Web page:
The Highly Conserved Bacterial RNase YbeY Is Essential in Vibrio cholerae, Playing a Critical Role in Virulence, Stress Regulation, and RNA Processing
Davies, Bryan W.
Arnold, Markus F. F.
RajBhandary, Uttam L.
Walker, Graham C.
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CitationVercruysse, Maarten, Caroline Köhrer, Bryan W. Davies, Markus F. F. Arnold, John J. Mekalanos, Uttam L. RajBhandary, and Graham C. Walker. 2014. “The Highly Conserved Bacterial RNase YbeY Is Essential in Vibrio cholerae, Playing a Critical Role in Virulence, Stress Regulation, and RNA Processing.” PLoS Pathogens 10 (6): e1004175. doi:10.1371/journal.ppat.1004175. http://dx.doi.org/10.1371/journal.ppat.1004175.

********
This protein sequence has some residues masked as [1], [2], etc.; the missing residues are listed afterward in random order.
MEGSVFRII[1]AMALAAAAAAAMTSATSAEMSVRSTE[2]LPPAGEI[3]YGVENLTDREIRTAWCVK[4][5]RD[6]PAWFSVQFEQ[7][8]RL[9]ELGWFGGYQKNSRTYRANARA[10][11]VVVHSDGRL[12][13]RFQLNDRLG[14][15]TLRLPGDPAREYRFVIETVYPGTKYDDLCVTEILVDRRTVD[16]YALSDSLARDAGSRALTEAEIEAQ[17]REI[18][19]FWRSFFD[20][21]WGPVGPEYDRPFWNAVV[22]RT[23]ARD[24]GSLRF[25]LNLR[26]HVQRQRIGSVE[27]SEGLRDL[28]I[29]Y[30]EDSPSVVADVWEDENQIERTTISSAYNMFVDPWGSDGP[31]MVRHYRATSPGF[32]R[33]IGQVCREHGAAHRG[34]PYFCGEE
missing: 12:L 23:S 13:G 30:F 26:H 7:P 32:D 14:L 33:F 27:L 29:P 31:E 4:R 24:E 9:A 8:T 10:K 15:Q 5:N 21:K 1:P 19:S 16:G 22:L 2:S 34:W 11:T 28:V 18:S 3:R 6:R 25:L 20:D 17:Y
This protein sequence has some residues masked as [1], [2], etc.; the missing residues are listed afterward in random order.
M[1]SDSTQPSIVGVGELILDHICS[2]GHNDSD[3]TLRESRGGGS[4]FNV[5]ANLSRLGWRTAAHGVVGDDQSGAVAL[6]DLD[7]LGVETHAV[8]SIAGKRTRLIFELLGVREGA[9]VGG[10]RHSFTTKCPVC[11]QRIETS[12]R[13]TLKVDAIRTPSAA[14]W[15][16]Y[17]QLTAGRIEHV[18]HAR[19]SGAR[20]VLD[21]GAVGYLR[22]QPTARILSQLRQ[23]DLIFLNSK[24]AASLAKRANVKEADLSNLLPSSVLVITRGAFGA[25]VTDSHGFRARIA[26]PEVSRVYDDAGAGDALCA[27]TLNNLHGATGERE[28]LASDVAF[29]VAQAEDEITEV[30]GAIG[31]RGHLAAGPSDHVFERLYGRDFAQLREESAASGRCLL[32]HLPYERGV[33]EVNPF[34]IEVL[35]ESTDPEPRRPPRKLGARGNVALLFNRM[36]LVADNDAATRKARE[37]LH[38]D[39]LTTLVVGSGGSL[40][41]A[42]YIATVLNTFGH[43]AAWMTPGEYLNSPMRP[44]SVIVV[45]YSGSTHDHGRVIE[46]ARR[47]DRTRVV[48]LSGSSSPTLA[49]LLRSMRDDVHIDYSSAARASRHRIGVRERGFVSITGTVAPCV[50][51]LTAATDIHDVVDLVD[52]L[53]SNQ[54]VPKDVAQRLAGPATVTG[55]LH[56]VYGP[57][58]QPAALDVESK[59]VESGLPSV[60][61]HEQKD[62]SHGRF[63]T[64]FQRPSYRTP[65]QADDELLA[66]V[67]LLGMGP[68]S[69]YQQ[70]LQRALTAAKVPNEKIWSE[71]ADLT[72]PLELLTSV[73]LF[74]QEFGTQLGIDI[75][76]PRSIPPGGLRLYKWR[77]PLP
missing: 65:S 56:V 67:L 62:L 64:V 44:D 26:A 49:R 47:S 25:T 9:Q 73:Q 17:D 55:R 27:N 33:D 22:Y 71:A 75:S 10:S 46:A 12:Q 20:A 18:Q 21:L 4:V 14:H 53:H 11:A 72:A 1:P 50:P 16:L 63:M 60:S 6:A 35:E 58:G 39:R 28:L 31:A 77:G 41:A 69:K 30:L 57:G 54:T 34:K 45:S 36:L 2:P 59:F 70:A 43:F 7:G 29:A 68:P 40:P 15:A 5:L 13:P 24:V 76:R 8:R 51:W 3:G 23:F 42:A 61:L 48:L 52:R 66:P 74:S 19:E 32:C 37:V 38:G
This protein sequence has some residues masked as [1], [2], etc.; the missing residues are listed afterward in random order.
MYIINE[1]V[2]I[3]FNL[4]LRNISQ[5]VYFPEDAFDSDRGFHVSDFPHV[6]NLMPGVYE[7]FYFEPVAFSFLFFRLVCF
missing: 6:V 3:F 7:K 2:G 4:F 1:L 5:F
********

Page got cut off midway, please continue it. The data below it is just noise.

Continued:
AbstractYbeY, a highly conserved protein, is an RNase in E. coli and plays key roles in both processing of the critical 3′ end of 16 S rRNA and in 70 S ribosome quality control under stress. These central roles account for YbeY's inclusion in the postulated minimal bacterial genome. However, YbeY is not essential in E. coli although loss of ybeY severely sensitizes it to multiple physiological stresses. Here, we show that YbeY is an essential endoribonuclease in Vibrio cholerae and is crucial for virulence, stress regulation, RNA processing and ribosome quality control, and is part of a core set of RNases essential in most representative pathogens. To understand its function, we analyzed the rRNA and ribosome profiles of a V. cholerae strain partially depleted for YbeY and other RNase mutants associated with 16 S rRNA processing; our results demonstrate that YbeY is also crucial for 16 S rRNA 3′ end maturation in V. cholerae and that its depletion impedes subunit assembly into 70 S ribosomes. YbeY's importance to V. cholerae pathogenesis was demonstrated by the complete loss of mice colonization and biofilm formation, reduced cholera toxin production, and altered expression levels of virulence-associated small RNAs of a V. cholerae strain partially depleted for YbeY. Notably, the ybeY genes of several distantly related pathogens can fully complement an E. coli ΔybeY strain under various stress conditions, demonstrating the high conservation of YbeY's activity in stress regulation. Taken together, this work provides the first comprehensive exploration of YbeY's physiological role in a human pathogen, showing its conserved function across species in essential cellular processes.
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